https://youtu.be/TcITUwPhq04 Walking the Walk4Friendship Catch the full story in print Sept. 14.
Rabbi Shares Ideas On How To Be Kinder
Rabbi Tzvi Muller of the Birmingham-Bloomfield Chai Center is known as “the kindness rabbi.” He has developed and teaches a curriculum of Jewish teachings about kindness in everyday life called “Wisdom for Kind, Ethical and Mindful Relationships.”
The JN checks in with Muller about kindness.
Why is kindness so important in our world today?
Kindness is very important in our world today! Acting kindly brings us inner peace, fulfillment and happiness. Kindness is the ultimate expression of who we are. Judaism teaches that what defines us as human beings is our inner Godliness, our innate voice of kindness. When we act kindly, we align our actions with our core values, our essence. (Incidentally, the word “kind” has its origins in Old English, where it meant “essence, natural, innate.”) Reports from the arena of psychology these days indicate we need kindness more than ever now.
Do small things, such as asking a student to join your group for lunch, really make a difference in the overall scheme?
Kindness creates a sense of kinship and peace across humanity. We care for other people because we see them as fellow human beings, part of us. More importantly, when we do an act of kindness, no matter how small, we induce a sense of kinship between the giver and the receiver and, by extension, all of humanity. In a world torn apart by divisiveness, more kinship and unity is very much needed.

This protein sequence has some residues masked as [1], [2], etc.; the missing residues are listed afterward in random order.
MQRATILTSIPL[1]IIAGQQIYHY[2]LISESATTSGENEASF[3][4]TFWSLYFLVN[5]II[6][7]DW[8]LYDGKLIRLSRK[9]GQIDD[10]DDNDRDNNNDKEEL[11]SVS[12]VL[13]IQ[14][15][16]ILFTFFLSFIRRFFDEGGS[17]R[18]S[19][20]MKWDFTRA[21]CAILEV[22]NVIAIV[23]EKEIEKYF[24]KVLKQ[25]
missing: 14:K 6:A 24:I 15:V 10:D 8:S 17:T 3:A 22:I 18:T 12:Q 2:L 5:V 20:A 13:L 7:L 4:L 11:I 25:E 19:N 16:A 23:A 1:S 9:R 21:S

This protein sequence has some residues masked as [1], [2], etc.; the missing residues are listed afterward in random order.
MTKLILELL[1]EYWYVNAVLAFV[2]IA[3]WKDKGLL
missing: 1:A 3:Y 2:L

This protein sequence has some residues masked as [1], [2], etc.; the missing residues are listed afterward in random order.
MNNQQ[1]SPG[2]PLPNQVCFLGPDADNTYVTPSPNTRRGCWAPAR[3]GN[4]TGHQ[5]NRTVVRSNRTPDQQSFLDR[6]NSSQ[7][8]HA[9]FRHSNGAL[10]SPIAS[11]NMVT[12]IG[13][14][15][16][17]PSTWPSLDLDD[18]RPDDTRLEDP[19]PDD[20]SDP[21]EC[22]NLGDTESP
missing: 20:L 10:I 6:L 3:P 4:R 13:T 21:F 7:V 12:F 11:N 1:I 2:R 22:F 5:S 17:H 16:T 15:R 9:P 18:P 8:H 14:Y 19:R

What can people do, on a regular basis, to make the world a kinder place?
The opportunities are ever-present and endless. The key is to have a “kindness mindset,” which can be created by doing a few simple things:
- Pick a simple and specific kindness and schedule it into your daily routine. For example, call an elderly person every day to say hello and see how they are doing.
- Strengthen your relationship with a kind person. The more kind people are in our lives, the more we keep kindness on our minds and in our hearts. An extension of this concept is to join a group of people for kindness activities, such as Samaritans 365.
- Seek out stories of kindness. Add books of kindness stories to your reading list. Save videos of kindness stories when you see them on Facebook or other social media. Watch them again when you need some inspiration.
- When encountering another person, stop and ask yourself: “How would I like to be treated if I were this person?” Then do something for them that you would want others to do for you. It could be as simple as offering a warm smile or a compliment, or giving them the benefit of the doubt.
- As the great sage Hillel said: Go and learn. Jewish teachings are rich with insight, inspiration and guidance for living kindly. Regular study of these teachings transforms a person’s mindset, understanding and preparedness for making the most of life’s kindness opportunities.
For more information about Rabbi Tzi Muller’s “Wisdom for Kind, Ethical and Mindful Relationships” curriculum, visit firstname.lastname@example.org.
Want to know more about kindness in our community? Check out Embracing Kindness – Samaratins365.